Greater Canyonlands: Getting America’s Best Idea Right
The National Parks have been called “America’s Best Idea,” and the idea of protecting Greater Canyonlands has endured for nearly 80 years.
The National Park Service first proposed a national monument protecting Greater Canyonlands and the Colorado River’s surrounding canyons in 1935. The following year, the first proposal for a 6,000-square-mile Escalante National Monument recognized the need to preserve the extraordinary character of southern Utah’s Redrock wilderness—including the area now known as Greater Canyonlands. Pro-development advocates attacked this visionary idea, but President Franklin Roosevelt’s Interior Secretary Harold Ickes continued to push for a 4.5 million-acre Escalante National Monument through 1940.
World War II diverted our attention, but Bates Wilson, then superintendent of Arches National Monument, worked tirelessly to introduce decision-makers to this remarkable place in the 1950s.
“That’s a National Park!”
Wilson found an ally in John F. Kennedy’s Interior Secretary, Stewart Udall. In 1961, Floyd Dominy, tireless head of the dam-building Bureau of Reclamation, flew Udall in a small plane to show him where he hoped to build his next dam: just below the confluence of the Green and Colorado Rivers. But Udall didn’t see a new dam site. Instead, he famously looked down and exclaimed, “Goodness sake, that’s a national park!”
After that plane flight, Udall directed the Interior Department to plan a one million acre Canyonlands National Park. But Congress whittled down the proposal, and when President Lyndon B. Johnson signed the public law creating the park in 1964, he preserved just 257,640 acres—about a tenth the acreage of Yellowstone National Park.
“You can talk about the Grand Canyon,” Stewart Udall said later. “You can talk about Yellowstone, Yosemite. I’m biased—I’m not sure they compare with the Canyonlands.”
Canyonlands was expanded in 1971 to its present 337,570 acres, and a year later, the creation of Glen Canyon National Recreation Area added some additional protection to the lands surrounding Lake Powell. Yet even with these additions, the boundaries of Canyonlands National Park were political boundaries that divided the watershed and left large parts of the Greater Canyonlands ecosystem unprotected and vulnerable to degradation.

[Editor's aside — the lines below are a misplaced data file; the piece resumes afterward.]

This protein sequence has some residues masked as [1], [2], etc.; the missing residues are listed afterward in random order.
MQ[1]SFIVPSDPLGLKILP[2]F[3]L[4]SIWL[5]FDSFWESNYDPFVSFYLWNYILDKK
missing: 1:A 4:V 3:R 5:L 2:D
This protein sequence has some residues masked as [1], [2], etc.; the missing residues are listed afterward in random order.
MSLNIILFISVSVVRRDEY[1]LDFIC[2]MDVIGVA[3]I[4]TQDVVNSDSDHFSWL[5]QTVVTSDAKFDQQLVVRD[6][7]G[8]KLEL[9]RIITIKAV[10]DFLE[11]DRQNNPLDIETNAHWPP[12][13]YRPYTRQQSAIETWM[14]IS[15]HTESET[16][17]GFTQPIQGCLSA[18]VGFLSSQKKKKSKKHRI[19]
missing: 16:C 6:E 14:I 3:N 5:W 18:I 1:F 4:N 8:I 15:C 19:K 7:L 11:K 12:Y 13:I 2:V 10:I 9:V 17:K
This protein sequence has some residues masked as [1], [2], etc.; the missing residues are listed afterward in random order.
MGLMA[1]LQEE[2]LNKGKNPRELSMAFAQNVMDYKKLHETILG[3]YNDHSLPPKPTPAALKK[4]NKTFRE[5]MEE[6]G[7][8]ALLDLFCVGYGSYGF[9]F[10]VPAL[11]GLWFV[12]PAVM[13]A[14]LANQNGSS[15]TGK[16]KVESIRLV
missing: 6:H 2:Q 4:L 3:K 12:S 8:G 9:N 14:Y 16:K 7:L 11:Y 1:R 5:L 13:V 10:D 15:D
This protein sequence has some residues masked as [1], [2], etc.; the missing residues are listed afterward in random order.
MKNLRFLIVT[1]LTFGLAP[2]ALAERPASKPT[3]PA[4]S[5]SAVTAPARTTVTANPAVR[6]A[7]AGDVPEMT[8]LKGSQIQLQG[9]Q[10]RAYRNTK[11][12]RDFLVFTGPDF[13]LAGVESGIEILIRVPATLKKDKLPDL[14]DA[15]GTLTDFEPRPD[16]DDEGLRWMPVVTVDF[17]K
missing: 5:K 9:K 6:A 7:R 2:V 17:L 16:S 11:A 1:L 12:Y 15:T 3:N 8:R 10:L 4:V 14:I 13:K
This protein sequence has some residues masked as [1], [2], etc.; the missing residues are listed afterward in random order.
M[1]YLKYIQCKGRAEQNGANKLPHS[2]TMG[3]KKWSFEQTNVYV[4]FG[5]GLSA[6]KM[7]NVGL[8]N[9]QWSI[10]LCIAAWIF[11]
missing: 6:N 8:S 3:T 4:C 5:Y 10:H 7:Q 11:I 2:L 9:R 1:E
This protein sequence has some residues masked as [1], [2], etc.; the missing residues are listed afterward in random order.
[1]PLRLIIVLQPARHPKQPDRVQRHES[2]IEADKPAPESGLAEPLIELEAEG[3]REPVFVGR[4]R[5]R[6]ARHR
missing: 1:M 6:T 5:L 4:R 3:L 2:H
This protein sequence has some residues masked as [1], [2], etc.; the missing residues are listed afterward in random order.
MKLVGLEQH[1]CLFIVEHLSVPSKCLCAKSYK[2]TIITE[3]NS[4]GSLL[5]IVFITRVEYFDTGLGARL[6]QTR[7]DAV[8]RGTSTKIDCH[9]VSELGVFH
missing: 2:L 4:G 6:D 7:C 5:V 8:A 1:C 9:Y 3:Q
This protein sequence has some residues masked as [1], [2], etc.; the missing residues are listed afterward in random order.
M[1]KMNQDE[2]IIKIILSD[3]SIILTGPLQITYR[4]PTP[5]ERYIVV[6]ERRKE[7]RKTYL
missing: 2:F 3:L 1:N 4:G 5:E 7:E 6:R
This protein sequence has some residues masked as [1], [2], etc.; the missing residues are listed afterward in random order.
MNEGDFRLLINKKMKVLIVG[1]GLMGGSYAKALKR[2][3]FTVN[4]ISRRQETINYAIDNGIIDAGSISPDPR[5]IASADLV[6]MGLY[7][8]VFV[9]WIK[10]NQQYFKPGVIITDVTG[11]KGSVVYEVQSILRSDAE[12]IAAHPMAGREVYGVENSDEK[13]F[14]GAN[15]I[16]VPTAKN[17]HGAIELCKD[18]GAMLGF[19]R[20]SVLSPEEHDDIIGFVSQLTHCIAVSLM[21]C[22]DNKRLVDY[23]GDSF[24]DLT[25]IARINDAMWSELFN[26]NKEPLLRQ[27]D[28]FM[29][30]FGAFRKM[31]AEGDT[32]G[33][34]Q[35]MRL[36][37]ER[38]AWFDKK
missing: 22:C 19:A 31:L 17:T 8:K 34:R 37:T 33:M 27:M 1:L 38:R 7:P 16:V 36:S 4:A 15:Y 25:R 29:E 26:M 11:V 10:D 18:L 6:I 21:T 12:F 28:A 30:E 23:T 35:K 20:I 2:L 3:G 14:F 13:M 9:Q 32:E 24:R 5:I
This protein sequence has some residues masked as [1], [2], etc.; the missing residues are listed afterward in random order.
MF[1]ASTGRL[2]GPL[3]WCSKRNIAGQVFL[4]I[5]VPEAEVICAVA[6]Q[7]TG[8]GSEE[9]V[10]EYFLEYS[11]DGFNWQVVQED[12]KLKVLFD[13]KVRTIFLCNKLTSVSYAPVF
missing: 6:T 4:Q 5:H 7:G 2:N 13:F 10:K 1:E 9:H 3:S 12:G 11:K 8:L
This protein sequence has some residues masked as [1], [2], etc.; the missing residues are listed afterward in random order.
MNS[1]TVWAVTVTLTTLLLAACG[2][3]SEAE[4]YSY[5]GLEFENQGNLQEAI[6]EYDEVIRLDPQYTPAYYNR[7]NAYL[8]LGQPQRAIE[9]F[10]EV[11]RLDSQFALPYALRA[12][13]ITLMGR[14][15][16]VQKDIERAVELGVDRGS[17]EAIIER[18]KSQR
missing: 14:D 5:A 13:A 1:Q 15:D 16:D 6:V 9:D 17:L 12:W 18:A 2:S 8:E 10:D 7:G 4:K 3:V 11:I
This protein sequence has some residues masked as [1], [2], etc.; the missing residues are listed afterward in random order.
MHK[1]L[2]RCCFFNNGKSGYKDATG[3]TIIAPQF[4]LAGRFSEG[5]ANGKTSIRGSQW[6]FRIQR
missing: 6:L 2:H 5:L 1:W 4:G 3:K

Fifty years after Stewart Udall’s vision of a Canyonlands National Park, Greater Canyonlands remains one of the West’s last untouched frontiers and one of the largest areas in the lower 48 states wild enough to offer a once-in-a-generation opportunity to proclaim an environmental legacy and protect a beloved landscape. President Obama could declare the area a national monument through his authority under the Antiquities Act.
The Antiquities Act is a tool that allows the president to protect places of extraordinary scientific, ecological, and historical value. Sixteen presidents, Republicans, and Democrats have used the Act to protect special places over the past hundred years, including the Grand Canyon and the Statue of Liberty. Four out of five of Utah’s national parks – Bryce Canyon, Zion, Capitol Reef, and Arches – were first protected under the Antiquities Act. The designation of national monuments through the Antiquities Act has been a cornerstone of conservation in America, protecting lands and waters already owned by the American people and preserving unique pieces of our shared natural and cultural history for future generations.
Greater Canyonlands sweeps across a vast network of canyons and mesas filled with scientific, cultural, and historical treasures—precisely the sort of place that the Antiquities Act was designed to protect.
As Canyonlands National Park celebrates its 50th anniversary this year and the Centennial of the National Park Service approaches in 2016, President Obama has a unique opportunity to fulfill the National Park’s original vision by establishing the Greater Canyonlands National Monument–and get America’s best idea right.